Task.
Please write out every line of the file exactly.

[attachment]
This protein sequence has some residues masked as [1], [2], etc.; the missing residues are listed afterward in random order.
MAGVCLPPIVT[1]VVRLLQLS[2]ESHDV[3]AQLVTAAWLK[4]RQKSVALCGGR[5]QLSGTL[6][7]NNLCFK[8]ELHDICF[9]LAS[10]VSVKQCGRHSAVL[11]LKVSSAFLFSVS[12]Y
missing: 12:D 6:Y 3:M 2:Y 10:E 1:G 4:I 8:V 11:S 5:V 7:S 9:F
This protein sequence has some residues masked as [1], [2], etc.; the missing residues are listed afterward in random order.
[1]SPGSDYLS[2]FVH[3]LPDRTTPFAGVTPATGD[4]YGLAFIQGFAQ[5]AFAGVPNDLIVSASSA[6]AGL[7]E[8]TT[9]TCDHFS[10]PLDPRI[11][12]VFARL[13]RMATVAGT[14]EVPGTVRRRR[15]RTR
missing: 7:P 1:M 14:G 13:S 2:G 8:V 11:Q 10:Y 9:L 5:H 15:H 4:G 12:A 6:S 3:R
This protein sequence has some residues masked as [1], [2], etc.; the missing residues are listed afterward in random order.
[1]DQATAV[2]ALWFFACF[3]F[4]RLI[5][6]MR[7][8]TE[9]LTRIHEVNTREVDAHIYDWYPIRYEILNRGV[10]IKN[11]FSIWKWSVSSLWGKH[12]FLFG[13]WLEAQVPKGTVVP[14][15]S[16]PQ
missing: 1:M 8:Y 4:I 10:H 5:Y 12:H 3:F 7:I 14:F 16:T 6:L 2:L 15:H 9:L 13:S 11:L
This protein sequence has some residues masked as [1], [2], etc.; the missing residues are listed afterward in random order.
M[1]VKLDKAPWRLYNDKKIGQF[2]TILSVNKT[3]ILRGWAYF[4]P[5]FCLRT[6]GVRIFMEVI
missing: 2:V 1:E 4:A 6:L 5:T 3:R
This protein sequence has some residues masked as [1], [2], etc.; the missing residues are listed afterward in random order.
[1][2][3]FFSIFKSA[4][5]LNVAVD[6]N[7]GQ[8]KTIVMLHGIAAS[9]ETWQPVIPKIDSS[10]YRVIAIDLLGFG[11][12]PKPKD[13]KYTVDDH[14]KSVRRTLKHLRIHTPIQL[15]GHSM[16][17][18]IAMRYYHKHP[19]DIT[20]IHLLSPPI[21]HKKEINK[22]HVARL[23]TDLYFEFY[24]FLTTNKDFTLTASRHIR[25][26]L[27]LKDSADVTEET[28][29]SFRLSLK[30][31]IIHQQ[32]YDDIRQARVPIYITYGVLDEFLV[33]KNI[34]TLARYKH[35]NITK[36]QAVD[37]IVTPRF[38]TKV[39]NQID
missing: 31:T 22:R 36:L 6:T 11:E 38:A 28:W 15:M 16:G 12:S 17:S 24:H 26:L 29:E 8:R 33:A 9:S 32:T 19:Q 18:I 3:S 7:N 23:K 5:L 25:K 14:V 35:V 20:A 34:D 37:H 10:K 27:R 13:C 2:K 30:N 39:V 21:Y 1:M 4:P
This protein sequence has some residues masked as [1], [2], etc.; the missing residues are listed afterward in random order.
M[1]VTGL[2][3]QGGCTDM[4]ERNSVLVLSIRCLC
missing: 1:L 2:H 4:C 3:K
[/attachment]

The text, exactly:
This protein sequence has some residues masked as [1], [2], etc.; the missing residues are listed afterward in random order.
MAGVCLPPIVT[1]VVRLLQLS[2]ESHDV[3]AQLVTAAWLK[4]RQKSVALCGGR[5]QLSGTL[6][7]NNLCFK[8]ELHDICF[9]LAS[10]VSVKQCGRHSAVL[11]LKVSSAFLFSVS[12]Y
missing: 12:D 6:Y 3:M 2:Y 10:E 1:G 4:I 8:V 11:S 5:V 7:S 9:F
This protein sequence has some residues masked as [1], [2], etc.; the missing residues are listed afterward in random order.
[1]SPGSDYLS[2]FVH[3]LPDRTTPFAGVTPATGD[4]YGLAFIQGFAQ[5]AFAGVPNDLIVSASSA[6]AGL[7]E[8]TT[9]TCDHFS[10]PLDPRI[11][12]VFARL[13]RMATVAGT[14]EVPGTVRRRR[15]RTR
missing: 7:P 1:M 14:G 13:S 2:G 8:V 11:Q 10:Y 9:L 5:H 15:H 4:G 12:A 6:S 3:R
This protein sequence has some residues masked as [1], [2], etc.; the missing residues are listed afterward in random order.
[1]DQATAV[2]ALWFFACF[3]F[4]RLI[5][6]MR[7][8]TE[9]LTRIHEVNTREVDAHIYDWYPIRYEILNRGV[10]IKN[11]FSIWKWSVSSLWGKH[12]FLFG[13]WLEAQVPKGTVVP[14][15]S[16]PQ
missing: 1:M 8:Y 4:I 10:H 5:Y 12:H 3:F 7:I 14:F 16:T 6:L 2:L 15:H 9:L 13:S 11:L
This protein sequence has some residues masked as [1], [2], etc.; the missing residues are listed afterward in random order.
M[1]VKLDKAPWRLYNDKKIGQF[2]TILSVNKT[3]ILRGWAYF[4]P[5]FCLRT[6]GVRIFMEVI
missing: 2:V 1:E 4:A 6:L 5:T 3:R
This protein sequence has some residues masked as [1], [2], etc.; the missing residues are listed afterward in random order.
[1][2][3]FFSIFKSA[4][5]LNVAVD[6]N[7]GQ[8]KTIVMLHGIAAS[9]ETWQPVIPKIDSS[10]YRVIAIDLLGFG[11][12]PKPKD[13]KYTVDDH[14]KSVRRTLKHLRIHTPIQL[15]GHSM[16][17][18]IAMRYYHKHP[19]DIT[20]IHLLSPPI[21]HKKEINK[22]HVARL[23]TDLYFEFY[24]FLTTNKDFTLTASRHIR[25][26]L[27]LKDSADVTEET[28][29]SFRLSLK[30][31]IIHQQ[32]YDDIRQARVPIYITYGVLDEFLV[33]KNI[34]TLARYKH[35]NITK[36]QAVD[37]IVTPRF[38]TKV[39]NQID
missing: 31:T 22:R 36:L 6:T 11:E 38:A 28:W 15:M 16:G 12:S 17:S 24:H 26:L 29:E 8:R 33:A 9:S 32:T 19:Q 18:I 3:S 7:N 23:K 5:L 25:K 14:V 35:V 20:A 34:D 37:H 10:K 27:R 13:C 2:K 30:N 39:V 21:Y 1:M 4:P
This protein sequence has some residues masked as [1], [2], etc.; the missing residues are listed afterward in random order.
M[1]VTGL[2][3]QGGCTDM[4]ERNSVLVLSIRCLC
missing: 1:L 2:H 4:C 3:K